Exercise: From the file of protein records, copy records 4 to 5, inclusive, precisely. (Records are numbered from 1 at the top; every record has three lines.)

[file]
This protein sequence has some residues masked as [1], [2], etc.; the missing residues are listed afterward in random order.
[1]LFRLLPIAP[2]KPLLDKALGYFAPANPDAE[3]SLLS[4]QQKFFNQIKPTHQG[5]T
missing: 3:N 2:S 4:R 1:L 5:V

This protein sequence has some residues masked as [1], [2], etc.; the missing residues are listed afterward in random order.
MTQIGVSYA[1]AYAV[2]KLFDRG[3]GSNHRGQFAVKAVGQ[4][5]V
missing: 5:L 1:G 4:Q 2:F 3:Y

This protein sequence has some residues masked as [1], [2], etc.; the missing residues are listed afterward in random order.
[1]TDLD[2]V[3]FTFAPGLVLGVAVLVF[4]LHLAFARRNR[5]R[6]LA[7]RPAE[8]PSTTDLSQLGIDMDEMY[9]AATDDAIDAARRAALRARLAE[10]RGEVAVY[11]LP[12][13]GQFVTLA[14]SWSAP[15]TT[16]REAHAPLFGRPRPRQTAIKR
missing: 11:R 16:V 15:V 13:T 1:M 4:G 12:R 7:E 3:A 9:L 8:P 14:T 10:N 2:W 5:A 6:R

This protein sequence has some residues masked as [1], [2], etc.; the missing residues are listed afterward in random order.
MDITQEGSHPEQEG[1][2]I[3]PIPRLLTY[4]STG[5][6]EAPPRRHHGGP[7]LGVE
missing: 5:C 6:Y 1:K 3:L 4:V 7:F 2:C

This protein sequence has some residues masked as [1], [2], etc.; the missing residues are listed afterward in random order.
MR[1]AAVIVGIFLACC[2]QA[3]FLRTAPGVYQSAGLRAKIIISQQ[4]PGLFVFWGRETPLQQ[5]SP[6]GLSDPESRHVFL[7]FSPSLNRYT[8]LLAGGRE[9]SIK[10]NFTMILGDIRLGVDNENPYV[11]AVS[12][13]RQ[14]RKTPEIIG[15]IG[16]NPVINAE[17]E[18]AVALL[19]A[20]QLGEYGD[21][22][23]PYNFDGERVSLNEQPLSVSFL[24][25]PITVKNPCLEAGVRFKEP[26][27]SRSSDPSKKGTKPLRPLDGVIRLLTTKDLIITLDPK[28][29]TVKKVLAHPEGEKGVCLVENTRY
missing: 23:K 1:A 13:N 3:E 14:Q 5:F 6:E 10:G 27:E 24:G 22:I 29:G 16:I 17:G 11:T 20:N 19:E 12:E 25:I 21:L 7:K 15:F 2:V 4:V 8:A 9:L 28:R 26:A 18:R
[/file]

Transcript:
This protein sequence has some residues masked as [1], [2], etc.; the missing residues are listed afterward in random order.
MDITQEGSHPEQEG[1][2]I[3]PIPRLLTY[4]STG[5][6]EAPPRRHHGGP[7]LGVE
missing: 5:C 6:Y 1:K 3:L 4:V 7:F 2:C

This protein sequence has some residues masked as [1], [2], etc.; the missing residues are listed afterward in random order.
MR[1]AAVIVGIFLACC[2]QA[3]FLRTAPGVYQSAGLRAKIIISQQ[4]PGLFVFWGRETPLQQ[5]SP[6]GLSDPESRHVFL[7]FSPSLNRYT[8]LLAGGRE[9]SIK[10]NFTMILGDIRLGVDNENPYV[11]AVS[12][13]RQ[14]RKTPEIIG[15]IG[16]NPVINAE[17]E[18]AVALL[19]A[20]QLGEYGD[21][22][23]PYNFDGERVSLNEQPLSVSFL[24][25]PITVKNPCLEAGVRFKEP[26][27]SRSSDPSKKGTKPLRPLDGVIRLLTTKDLIITLDPK[28][29]TVKKVLAHPEGEKGVCLVENTRY
missing: 23:K 1:A 13:N 3:E 14:Q 5:F 6:E 10:G 27:E 24:G 22:I 29:G 16:I 17:G 11:T 20:N 19:E 12:E 25:I 21:L 7:K 15:F 2:V 4:V 8:A 9:L 28:R 26:A 18:R